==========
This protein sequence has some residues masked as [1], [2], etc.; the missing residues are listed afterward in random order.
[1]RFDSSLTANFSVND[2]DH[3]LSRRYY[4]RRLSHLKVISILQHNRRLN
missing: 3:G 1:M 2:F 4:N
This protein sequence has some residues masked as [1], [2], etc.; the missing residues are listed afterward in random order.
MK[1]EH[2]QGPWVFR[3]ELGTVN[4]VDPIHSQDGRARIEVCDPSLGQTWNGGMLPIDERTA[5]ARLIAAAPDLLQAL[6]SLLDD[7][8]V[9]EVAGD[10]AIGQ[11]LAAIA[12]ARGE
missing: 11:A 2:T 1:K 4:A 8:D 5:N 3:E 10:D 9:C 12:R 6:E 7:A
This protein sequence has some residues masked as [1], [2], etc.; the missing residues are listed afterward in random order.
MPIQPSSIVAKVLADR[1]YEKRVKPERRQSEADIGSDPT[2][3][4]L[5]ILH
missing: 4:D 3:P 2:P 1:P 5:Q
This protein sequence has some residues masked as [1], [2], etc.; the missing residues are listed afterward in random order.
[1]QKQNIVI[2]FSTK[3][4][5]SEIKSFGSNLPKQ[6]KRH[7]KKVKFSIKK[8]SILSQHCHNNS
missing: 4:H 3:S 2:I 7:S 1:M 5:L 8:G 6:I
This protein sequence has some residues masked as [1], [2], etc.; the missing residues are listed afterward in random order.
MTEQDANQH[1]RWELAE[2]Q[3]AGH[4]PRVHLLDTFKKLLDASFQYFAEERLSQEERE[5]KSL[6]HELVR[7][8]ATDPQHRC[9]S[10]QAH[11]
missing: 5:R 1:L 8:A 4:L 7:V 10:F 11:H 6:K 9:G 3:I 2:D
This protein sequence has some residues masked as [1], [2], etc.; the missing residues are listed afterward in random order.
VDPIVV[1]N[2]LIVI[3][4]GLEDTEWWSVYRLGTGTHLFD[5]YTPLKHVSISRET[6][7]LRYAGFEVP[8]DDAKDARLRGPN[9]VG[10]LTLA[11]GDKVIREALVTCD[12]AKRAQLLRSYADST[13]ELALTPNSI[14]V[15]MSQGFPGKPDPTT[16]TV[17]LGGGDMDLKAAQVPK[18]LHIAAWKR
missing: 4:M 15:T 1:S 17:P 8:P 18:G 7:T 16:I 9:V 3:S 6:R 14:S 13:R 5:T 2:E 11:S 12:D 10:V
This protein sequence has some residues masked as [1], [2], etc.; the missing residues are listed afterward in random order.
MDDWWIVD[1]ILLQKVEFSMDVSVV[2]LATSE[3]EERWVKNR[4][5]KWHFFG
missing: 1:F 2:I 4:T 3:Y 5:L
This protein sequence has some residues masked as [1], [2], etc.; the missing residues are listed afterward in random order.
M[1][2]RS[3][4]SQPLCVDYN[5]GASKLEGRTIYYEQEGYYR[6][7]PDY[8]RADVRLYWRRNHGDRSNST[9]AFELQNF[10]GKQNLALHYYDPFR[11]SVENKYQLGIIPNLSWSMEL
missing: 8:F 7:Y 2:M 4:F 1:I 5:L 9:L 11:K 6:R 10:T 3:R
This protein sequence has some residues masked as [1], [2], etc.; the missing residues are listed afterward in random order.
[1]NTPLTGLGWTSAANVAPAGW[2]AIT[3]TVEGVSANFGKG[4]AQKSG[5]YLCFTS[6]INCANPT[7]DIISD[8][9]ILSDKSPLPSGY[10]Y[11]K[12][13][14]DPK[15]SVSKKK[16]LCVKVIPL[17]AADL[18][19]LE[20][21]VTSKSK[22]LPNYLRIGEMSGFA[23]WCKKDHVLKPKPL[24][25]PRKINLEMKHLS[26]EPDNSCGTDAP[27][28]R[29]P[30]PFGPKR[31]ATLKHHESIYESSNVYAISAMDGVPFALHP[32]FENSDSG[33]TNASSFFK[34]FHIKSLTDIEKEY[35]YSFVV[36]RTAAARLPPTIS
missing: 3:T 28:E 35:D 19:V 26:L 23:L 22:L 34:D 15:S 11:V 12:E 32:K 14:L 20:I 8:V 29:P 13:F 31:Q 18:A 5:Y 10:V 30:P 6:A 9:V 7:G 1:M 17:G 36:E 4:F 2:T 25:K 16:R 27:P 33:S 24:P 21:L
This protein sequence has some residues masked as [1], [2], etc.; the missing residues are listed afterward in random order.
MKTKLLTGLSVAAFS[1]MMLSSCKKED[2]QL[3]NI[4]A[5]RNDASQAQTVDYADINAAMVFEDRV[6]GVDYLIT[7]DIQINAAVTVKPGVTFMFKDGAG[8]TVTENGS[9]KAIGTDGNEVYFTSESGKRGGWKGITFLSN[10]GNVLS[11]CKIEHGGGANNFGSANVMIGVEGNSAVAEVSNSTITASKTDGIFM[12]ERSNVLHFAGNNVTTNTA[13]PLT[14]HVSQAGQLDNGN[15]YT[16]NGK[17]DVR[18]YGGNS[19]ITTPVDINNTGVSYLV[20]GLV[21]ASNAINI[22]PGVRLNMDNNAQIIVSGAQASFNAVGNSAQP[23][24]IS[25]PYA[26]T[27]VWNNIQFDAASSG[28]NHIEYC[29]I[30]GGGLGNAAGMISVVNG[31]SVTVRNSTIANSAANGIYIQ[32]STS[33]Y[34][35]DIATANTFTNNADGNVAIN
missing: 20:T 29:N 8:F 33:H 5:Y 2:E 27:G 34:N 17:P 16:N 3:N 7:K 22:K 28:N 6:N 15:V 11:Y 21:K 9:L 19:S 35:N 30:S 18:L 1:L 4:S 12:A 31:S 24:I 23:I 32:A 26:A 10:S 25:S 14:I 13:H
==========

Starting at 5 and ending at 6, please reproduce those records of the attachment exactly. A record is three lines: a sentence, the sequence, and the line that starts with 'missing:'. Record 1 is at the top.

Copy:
This protein sequence has some residues masked as [1], [2], etc.; the missing residues are listed afterward in random order.
MTEQDANQH[1]RWELAE[2]Q[3]AGH[4]PRVHLLDTFKKLLDASFQYFAEERLSQEERE[5]KSL[6]HELVR[7][8]ATDPQHRC[9]S[10]QAH[11]
missing: 5:R 1:L 8:A 4:L 7:V 10:F 11:H 6:K 9:G 3:I 2:D
This protein sequence has some residues masked as [1], [2], etc.; the missing residues are listed afterward in random order.
VDPIVV[1]N[2]LIVI[3][4]GLEDTEWWSVYRLGTGTHLFD[5]YTPLKHVSISRET[6][7]LRYAGFEVP[8]DDAKDARLRGPN[9]VG[10]LTLA[11]GDKVIREALVTCD[12]AKRAQLLRSYADST[13]ELALTPNSI[14]V[15]MSQGFPGKPDPTT[16]TV[17]LGGGDMDLKAAQVPK[18]LHIAAWKR
missing: 4:M 15:T 1:S 17:P 8:P 18:G 7:T 16:I 9:V 3:S 6:R 14:S 13:R 5:T 2:E 11:S 12:D 10:V